Views expressed in opinion columns are the author’s own.
With the swearing in of Gov. Wes Moore, Maryland Democrats have unified government for the first time in eight years — and to keep it, they must take advantage of it. That would mean committing to progressive state legislation, including Moore’s proposal to index minimum wage to inflation.
On March 5, when former Gov. Larry Hogan announced he would not be running for the 2024 Republican presidential nomination, he made national headlines. Hogan was able to become a powerful player in his party by winning election twice in an overwhelmingly Democratic state. And he left office with high approval ratings among members of both parties.
If Democratic legislators want to continue to see an ally in Government House, the party has to avoid another Republican challenger from gaining as much popularity and influence as Hogan. Therefore, voters in the Democratic base need to see why unified government matters — and elected officials must capitalize upon it.
A higher minimum wage consistently receives broad public support, both at the state and federal level. That’s why Maryland’s Democratic legislators should get on board with tying increases to the state minimum wage to the level of inflation.
Democrats have a supermajority in the Maryland General Assembly with Moore in office and are positioned to take action on essentially any issue they can agree upon. Raising the state minimum wage with inflation levels, however, is one of the first instances where several Democratic legislators have openly disagreed with Moore.
But the proposal, first of all, is just good policy. COVID-19 aggravated existing disparities in our state, which has already experienced staggering levels of income inequality. A stagnant minimum wage during inflation is equivalent to a pay-cut for many employees, including those considered essential and who have borne the brunt of frontline work.
Raising the minimum wage has become a cornerstone of Democratic campaigns. This legislation should pass supermajorities with ease. If lawmakers are going to eschew an opportunity to pass legislation that directly improves the quality of people’s lives, there really is no point in having supermajorities. And Democrats no longer have Hogan to point to when faced with vetoes and other roadblocks, as they have over the past several years.
After a few years into Moore’s administration, Maryland’s shortcomings, in the public eye, will fall squarely on the shoulders of the Democratic Party, which now controls all levers of power. Republican candidates for governor in 2024 and 2028 can easily seize on the everyday economic hardships Marylanders face: a classic, if not deceitful, GOP talking point.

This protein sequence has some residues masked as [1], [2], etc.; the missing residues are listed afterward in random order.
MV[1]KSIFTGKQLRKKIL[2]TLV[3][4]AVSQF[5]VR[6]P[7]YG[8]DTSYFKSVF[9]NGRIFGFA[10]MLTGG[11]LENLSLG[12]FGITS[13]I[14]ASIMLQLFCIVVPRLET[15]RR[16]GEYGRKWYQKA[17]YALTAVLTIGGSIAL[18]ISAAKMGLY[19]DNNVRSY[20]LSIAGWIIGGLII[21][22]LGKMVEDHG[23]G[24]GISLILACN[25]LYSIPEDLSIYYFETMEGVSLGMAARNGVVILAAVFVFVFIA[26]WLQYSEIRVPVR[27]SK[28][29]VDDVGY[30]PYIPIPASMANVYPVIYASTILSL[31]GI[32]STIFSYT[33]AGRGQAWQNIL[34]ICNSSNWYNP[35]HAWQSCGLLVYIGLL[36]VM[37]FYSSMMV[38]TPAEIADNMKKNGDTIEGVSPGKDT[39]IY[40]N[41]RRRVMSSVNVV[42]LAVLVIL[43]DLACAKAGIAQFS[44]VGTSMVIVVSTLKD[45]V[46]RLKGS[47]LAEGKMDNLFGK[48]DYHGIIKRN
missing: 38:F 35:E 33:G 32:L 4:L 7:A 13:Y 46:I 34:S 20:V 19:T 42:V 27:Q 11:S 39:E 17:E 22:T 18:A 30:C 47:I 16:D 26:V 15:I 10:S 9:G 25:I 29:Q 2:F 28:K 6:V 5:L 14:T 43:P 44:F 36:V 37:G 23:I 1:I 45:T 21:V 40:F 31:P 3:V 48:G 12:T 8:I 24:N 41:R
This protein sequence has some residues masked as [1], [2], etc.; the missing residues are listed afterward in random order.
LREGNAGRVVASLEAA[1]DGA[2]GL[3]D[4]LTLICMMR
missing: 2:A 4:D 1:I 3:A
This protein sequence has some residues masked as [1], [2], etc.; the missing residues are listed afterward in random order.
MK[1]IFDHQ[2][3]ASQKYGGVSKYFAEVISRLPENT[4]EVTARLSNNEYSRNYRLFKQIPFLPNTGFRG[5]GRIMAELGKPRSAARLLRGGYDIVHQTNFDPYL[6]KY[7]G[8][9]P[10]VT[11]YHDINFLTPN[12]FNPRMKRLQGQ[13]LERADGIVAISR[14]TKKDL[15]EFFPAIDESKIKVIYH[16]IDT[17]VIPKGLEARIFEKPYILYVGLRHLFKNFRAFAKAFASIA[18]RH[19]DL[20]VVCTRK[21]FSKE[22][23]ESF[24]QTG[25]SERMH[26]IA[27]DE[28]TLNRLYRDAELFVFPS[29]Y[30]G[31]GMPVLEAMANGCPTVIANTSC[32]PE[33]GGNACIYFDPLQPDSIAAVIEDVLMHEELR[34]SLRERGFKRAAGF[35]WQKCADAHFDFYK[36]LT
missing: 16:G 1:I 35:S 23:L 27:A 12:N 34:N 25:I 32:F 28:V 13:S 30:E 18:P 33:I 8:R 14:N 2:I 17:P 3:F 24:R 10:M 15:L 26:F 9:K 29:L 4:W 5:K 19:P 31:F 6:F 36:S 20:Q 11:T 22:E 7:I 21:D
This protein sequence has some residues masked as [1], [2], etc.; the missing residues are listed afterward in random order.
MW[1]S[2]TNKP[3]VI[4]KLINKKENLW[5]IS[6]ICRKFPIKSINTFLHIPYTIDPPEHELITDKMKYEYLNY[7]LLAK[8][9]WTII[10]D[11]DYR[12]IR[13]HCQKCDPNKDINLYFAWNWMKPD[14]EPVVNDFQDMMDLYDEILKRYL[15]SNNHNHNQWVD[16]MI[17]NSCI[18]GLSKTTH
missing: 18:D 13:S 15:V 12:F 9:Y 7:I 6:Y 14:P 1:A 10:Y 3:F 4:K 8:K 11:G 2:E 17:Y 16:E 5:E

Moreover, lawmakers have pointed to automatic increases relinquishing some of the legislature’s control over changes to the minimum wage as a sticking point. But preventing the legislature from having to approve every increment to the minimum wage is more of an asset than it is disenfranchising.
It prevents every proposed change from devolving into conservative politicians turning Marylanders’ livelihoods into punching bags for their campaigns. I suspect Republican candidates would decry every increase — if each is voted on separately — as fiscally irresponsible, regardless of its merits, following Hogan’s successful playbook.
However, criticizing a carefully studied proposal that increases the minimum wage based on a scientific calculation of inflation — and also takes effect on predetermined intervals — as fiscally irresponsible would be disingenuous. And Republican political outrage in response to Moore’s proposal, which is law in 18 other states plus Washington, D.C., — including GOP dominant ones — would be an indictment of members of their own party.
Allowing minimum wage increases to occur automatically helps put the well-being of Marylanders ahead of legislators’ desire to hold onto authority.
And to be clear, Moore’s proposal also wouldn’t disempower the legislature to have meaningful influence over wages. The bill would allow the Board of Public Works to suspend automatic increases if and when deemed necessary. The Maryland General Assembly directly appoints one of three members of this board.
Irrational fears of unintended consequences, which can always be addressed in future legislation, are far outweighed by the tremendous good brought by the legislation. Raising the minimum wage with inflation is one more step toward fulfilling Moore’s goal to take on poverty in Maryland, which may be even more difficult than he anticipated.
It’s not clear exactly how Hogan grew to command such profound influence over politics in our state, but I know he convinced Marylanders that his ideas were common sense solutions, despite often being the opposite. So it surely wouldn’t hurt for Democrats to pull off some actual common sense solutions.
Moore’s proposal is daring. And he’s taken necessary steps to persuade legislators including personally testifying, something our previous governor intentionally forgoed. But he shouldn’t have to knock heads together to get this particular job done. Legislators should realize it’s in their best interest to have a partner in the governor — a proposal like this is how they keep one.
Dhruvak Mirani is a freshman computer science and government and politics major. Mirani can be reached at firstname.lastname@example.org.